Microsoft dials up operators for Teams calls

Recent results from Zoom only serve to illustrate how important videoconferencing software has become during the coronavirus pandemic. Unlike its competitors, Zoom has also joined the elite group of companies whose name has now become a verb.

Of course, competitors in this field are not sitting still, as already remarked by Hargreaves Lansdown analyst Susannah Streeter. Indeed, Microsoft has also been doing pretty well from the rising demand for digital services during the pandemic.

Microsoft Teams forms a key part of the software giant's approach to flexible working as part of its Productivity and Business Processes segment.

Connecting you: Microsoft has announced integration for Teams with PSTN, pushing it further towards unified communications.  (Source: Museums Victoria on Unsplash)
Connecting you: Microsoft has announced integration for Teams with PSTN, pushing it further towards unified communications.
(Source: Museums Victoria on Unsplash)

And use of the product has been growing. In its results presentation for the recent quarter, Microsoft said 117 organizations have more than 100,000 users of Teams, and over 2,700 organizations have over 10,000 users.

It added that Teams has nearly 60 million daily active users on mobile alone.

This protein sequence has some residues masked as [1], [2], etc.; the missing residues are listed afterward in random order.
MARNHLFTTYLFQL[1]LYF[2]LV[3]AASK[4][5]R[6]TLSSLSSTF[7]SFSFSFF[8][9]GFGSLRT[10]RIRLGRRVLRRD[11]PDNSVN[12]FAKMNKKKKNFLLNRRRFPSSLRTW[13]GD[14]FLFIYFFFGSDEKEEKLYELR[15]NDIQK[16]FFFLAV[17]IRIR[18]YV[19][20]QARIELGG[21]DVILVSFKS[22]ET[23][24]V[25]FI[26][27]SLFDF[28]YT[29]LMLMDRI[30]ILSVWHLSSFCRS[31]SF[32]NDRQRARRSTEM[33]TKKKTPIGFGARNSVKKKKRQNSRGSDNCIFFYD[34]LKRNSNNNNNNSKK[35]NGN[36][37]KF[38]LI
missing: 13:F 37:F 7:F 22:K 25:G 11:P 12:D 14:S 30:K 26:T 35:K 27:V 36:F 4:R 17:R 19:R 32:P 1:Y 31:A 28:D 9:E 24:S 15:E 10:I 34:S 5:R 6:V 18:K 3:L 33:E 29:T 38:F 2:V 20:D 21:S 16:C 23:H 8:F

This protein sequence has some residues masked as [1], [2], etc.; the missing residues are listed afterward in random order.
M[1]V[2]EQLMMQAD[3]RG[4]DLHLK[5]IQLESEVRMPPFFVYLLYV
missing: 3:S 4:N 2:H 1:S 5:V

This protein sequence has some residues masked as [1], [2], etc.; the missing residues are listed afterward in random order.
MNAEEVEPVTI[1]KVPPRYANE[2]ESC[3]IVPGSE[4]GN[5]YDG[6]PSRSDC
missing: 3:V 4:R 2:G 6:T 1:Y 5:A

Call me up, Teams

During its annual Ignite event, Microsoft also unveiled a raft of new features for Microsoft Teams that are designed to considerably boost its standing in the communications and collaboration field.

From a telco perspective, particularly worth noting is the new Operator Connect feature, along with updates to Teams Calling.

Operator Connect, which will become available for "public preview" later this year, is a new way to enable old-fashioned telephone calls for Teams using the PSTN. The service allows Teams administrators to provision phone numbers to their users, with no required hardware.

As Microsoft noted, the need to have a phone number and make calls still exists; Operator Connect also allows Teams users to continue with their existing operator, "if they are participating in the program."

Initial partners include BT, Deutsche Telekom, Intrado, NTT, Nuwave, Orange Business Services, Pure IP, Rogers, Swisscom, TATA, Telenor, and Verizon.

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Operator Connect forms part of the wider Microsoft Teams calling service portfolio, which is set to get further additions over the year including Operator Connect Conferencing, which allows users to add telephony operator dial-in numbers to a Microsoft Audio Conferencing bridge; and endpoint transfer, to enable calls to be moved between different devices, such as from laptops to mobile phones.

Furthermore, Teams Calling plans will be available in a further eight markets by the end of June.

The new markets are New Zealand, Singapore, Romania, Czech Republic, Hungary, Finland, Norway, and Slovakia. Microsoft Teams Calling plans will then be available in 26 markets.

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Anne Morris, contributing editor, special to Light Reading

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